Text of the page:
Blocked arteries can cause serious health problems, such as heart attacks and strokes. In their initial stages, they might not need aggressive treatment. Often a patient can implement some simple lifestyle modifications combined with vitamins or medication. In advanced cases, she may require a more invasive procedure, such as catheterisation or surgery. There is even an experimental gene therapy technique to help with certain types of blockages.
Many doctors treat blocked arteries by recommending lifestyle changes, either on their own or in tandem with medical intervention. These include a regular exercise schedule and a heart-healthy diet. If a patient is a smoker, he will be advised to quit. If the patient has already suffered a major problem because of blocked arteries, such as a heart attack, he will be given a specific cardiac rehabilitation plan.
Blocked arteries are often treated with over-the-counter medication, vitamins and prescription drugs. According to the Mayo Clinic, aspirin can thin the blood and help keep it from clotting, thus preventing blockages. Certain vitamins, such as B-6, B-12 and folic acid decrease the amount of homocysteine in the bloodstream. Because homocysteine has been linked to clots, this decreases the chance of developing one. Prescription drugs such as statins, beta blockers, nitroglycerine, ACE inhibitors and calcium channel blockers are also used to treat blocked arteries. Depending on the drug, they either prevent blockages, increase artery capacity and blood flow, or lower blood pressure.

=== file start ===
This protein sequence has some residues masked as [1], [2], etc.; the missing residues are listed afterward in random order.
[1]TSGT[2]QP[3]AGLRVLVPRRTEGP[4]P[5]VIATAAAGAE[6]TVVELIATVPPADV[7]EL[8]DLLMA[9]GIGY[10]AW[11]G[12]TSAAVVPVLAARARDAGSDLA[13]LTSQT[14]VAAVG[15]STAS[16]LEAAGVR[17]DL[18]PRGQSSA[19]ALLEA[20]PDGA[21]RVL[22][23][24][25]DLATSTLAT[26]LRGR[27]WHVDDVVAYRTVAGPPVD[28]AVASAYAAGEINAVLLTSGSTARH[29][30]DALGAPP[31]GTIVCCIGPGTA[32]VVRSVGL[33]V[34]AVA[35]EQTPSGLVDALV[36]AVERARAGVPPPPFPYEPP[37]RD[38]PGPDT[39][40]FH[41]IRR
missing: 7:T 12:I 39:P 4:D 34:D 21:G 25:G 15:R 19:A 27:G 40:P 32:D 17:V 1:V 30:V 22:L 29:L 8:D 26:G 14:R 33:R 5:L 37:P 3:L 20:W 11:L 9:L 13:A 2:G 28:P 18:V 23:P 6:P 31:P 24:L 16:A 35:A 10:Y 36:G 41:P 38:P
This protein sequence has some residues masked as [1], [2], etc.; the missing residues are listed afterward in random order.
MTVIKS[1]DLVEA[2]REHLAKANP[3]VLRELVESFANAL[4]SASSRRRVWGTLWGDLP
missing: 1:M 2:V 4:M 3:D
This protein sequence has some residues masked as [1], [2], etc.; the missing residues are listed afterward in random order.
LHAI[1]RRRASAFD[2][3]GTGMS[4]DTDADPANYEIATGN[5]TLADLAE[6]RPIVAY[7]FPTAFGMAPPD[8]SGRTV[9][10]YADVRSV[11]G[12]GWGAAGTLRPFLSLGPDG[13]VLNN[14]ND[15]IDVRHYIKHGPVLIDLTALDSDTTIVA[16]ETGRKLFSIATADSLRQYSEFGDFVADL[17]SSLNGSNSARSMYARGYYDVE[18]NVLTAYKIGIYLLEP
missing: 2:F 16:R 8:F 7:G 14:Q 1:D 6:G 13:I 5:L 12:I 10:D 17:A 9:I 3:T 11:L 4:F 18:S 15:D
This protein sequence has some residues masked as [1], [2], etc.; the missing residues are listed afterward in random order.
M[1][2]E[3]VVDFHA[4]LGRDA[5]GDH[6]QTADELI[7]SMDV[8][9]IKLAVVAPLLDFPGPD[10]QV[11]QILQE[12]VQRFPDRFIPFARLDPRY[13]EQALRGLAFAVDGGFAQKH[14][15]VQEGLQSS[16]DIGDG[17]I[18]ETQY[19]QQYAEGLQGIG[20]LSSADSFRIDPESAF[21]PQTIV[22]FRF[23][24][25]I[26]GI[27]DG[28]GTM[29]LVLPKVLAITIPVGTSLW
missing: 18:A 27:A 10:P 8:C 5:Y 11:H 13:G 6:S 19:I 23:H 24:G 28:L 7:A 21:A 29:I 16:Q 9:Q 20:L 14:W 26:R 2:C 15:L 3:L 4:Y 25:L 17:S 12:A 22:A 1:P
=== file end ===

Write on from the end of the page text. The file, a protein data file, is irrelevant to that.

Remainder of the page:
The Mayo Clinic says there are two main procedures that use catheters to treat blocked arteries. In heart catheterisation, the doctor inserts thin, flexible tubing into the blocked arteries in order to clear them. In an atherectomy, the catheter is used along with another device that can remove the build-up of plaque in the arteries.
In severe cases of artery blockage, surgical treatment may be necessary. Doctors have several procedures to choose from. One is coronary angioplasty, which opens the arteries and increases blood flow. The surgeon then implants stents to prevent the artery from closing up after the procedure. Another is radiation brachytherapy, in which the surgeon opens an artery segment and treats it with radiation. The third surgical option is a coronary artery bypass, in which the doctor creates a path around the blocked artery rather than clearing it out. This is accomplished by taking a blood vessel from elsewhere in the body and moving it to the heart. Multiple coronary bypasses can be done if a patient has several blockages.
Gene therapy to treat blocked arteries is still in the research stage. The Mayo Clinic has been investigating this technique, which involves injecting certain substances into the heart to restore blood flow. These include growth factor proteins and genes, and they can be delivered by direct injection or a catheter. It is believed that the substances can stimulate growth of new blood vessels, thus allowing more blood flow to the patient's heart.